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Best Available Technology – BASH 004

The Bangers & Ash series from Styles Upon Styles has the potential to become a really enduring label project; one side of strung-out Ash, and another of floor-facing Bangers. The results have been consistently impressive, a highlight amongst which is Zach Cooper’s recent contribution as kuxxan SUUM and King Garbage, in which he offsets his own hypomanic rave tendencies against the neo-soul sauntering of his interstate collaboration with Victor DiMotsis.

Best Available Technology - BASH004
Best Available Technology
Styles Upon Styles
12", Digital
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The fourth effort in the series, from Kevin Palmer, better known as Best Available Technology, bears comparison with Cooper’s release both in content and quality. Where King Garbage looked askance at soul, BASH004’s Ash tracks are a lopsided impression of the West Coast’s more lysergic hip-hop experiments. The tracks on the A side form a triptych, of which opener “Bulldozer Rituals” and third track “Venom, Pheromone, and Phosphorous” (the conspicuous Oxford comma in the title of which is laudable in its own right) comprise two opposing and complementary ends.

“Bulldozer Rituals” lollops around two contrapuntal sirens, elongated to the point where you can hear the threads with which the sounds are stitched ready to snap. They are almost human: bodiless wails stringing together a subaqueous boom-bap, while Tinkerbell chimes float ominously in the middle ground. On “Venom, Pheromone, and Phosphorous” those chimes take centre stage, but here they are grotesquely disfigured, floating like oil through smokey water.

This disquieting pair is bisected by “Vulgar Geometry”, in which the breathing of some unspeakable thing bounces off metallic surfaces, forming a louring backdrop to a rhythm section that sounds like someone attacking an oil drum with a fire extinguisher. In aggregate the Ash side harks back to Dabrye’s excellent Two/Three, but here the distension of hip-hop is taken to an even more unnatural degree. The tracks are more than sufficient as presented, but it is easy to long for a vocal version. Listen back to Dabrye’s phenomenal “Encoded Flow” and pray for a BAT-Kadence hookup.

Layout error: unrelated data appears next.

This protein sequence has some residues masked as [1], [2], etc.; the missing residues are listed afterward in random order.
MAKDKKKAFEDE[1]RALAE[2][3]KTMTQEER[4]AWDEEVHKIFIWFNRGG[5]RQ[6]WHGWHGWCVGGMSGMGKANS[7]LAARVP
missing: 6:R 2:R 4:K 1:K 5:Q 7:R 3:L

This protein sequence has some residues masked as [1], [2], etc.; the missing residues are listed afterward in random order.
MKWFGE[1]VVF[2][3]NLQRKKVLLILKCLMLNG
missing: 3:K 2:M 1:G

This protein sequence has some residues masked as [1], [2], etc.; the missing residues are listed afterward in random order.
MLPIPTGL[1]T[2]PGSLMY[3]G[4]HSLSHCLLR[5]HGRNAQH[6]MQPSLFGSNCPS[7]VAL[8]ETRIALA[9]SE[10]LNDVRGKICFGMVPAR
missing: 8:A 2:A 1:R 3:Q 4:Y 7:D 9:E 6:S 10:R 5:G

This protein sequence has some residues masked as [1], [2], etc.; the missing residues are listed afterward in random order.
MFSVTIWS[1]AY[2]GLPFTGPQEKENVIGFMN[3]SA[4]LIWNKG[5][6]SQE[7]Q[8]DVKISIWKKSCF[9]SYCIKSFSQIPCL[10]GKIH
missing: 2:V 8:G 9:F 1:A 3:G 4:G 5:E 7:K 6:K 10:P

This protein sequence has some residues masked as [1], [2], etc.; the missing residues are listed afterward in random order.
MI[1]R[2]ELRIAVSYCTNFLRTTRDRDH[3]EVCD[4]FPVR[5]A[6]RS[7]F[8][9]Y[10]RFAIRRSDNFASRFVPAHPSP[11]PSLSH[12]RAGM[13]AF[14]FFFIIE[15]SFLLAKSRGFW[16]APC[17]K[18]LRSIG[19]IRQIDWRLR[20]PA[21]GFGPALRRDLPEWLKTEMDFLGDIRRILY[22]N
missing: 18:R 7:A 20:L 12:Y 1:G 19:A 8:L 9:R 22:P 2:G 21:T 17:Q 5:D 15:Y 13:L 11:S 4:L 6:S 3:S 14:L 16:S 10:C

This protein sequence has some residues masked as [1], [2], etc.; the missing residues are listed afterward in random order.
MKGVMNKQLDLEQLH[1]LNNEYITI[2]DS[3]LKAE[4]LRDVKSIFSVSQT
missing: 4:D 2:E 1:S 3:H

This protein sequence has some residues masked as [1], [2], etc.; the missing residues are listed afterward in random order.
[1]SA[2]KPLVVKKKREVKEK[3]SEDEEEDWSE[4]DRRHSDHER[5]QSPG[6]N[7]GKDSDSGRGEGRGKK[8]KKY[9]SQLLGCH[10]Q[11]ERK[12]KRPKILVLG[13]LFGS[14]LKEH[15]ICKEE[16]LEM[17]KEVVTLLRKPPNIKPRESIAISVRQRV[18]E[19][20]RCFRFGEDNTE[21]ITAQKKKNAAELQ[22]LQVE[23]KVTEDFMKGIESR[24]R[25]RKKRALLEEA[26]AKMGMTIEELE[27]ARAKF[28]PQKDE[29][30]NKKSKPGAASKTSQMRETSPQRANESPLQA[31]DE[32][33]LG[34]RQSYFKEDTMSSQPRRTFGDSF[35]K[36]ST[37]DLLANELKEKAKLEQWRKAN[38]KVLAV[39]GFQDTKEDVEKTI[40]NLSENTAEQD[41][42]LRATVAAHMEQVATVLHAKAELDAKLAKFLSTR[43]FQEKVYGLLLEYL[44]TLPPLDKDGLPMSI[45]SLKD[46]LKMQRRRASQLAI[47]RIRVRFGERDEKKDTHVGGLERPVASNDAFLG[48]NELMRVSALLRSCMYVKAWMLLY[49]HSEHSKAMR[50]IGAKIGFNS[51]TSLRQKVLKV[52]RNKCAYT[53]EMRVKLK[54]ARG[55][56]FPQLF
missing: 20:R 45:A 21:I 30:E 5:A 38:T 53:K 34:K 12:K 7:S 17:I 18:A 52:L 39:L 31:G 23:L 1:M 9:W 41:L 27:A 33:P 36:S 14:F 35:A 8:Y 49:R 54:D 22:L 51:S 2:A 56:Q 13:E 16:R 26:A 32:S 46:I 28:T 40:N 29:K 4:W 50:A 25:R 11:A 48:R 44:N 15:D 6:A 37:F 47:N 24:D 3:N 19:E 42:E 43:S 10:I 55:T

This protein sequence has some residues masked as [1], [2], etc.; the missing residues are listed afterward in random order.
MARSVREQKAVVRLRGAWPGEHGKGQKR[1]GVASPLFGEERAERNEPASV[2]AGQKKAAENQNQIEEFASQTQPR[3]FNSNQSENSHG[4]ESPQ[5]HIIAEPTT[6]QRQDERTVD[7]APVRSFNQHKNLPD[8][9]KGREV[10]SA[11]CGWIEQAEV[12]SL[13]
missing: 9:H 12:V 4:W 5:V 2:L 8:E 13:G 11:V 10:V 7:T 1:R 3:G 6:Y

The Bangers side, meanwhile, takes a similar palette and puts it in the service of techno. “Contrecoup” pits swooping bass notes, recalling “Bulldozer Rituals”’ warped sirens, against flustered percussion. Metronomes rattle around in glass, while woodblock-like synths fall over themselves in an endless mirror of delay. “Tide Tunnels”, though, has the real shot-to-the arm efficiency, emerging from nowhere in a fug of murky pads before the haze abruptly clears midway through, only to gradually seep back in from the periphery. Here Palmer is at his most focused, winding a small clutch of elements around a kick seems to thud, click, and exhale all at the same time.

Perhaps ironically, given the dual nature of the release, BASH004 sees Best Available Technology demonstrating a really singular purpose. Even when they are swathed in murk, both sides tilt relentlessly forward. There is a kineticism here that embosses it against his previous (excellent) work, rendering it a highlight both for Palmer and for the series.

Josh Hall


A1. Bulldozer Rituals
A2. Vulgar Geometry
A3. Venom, Pheromone, and Phosphorus


B1. Contrecoup
B2. Tide Tunnels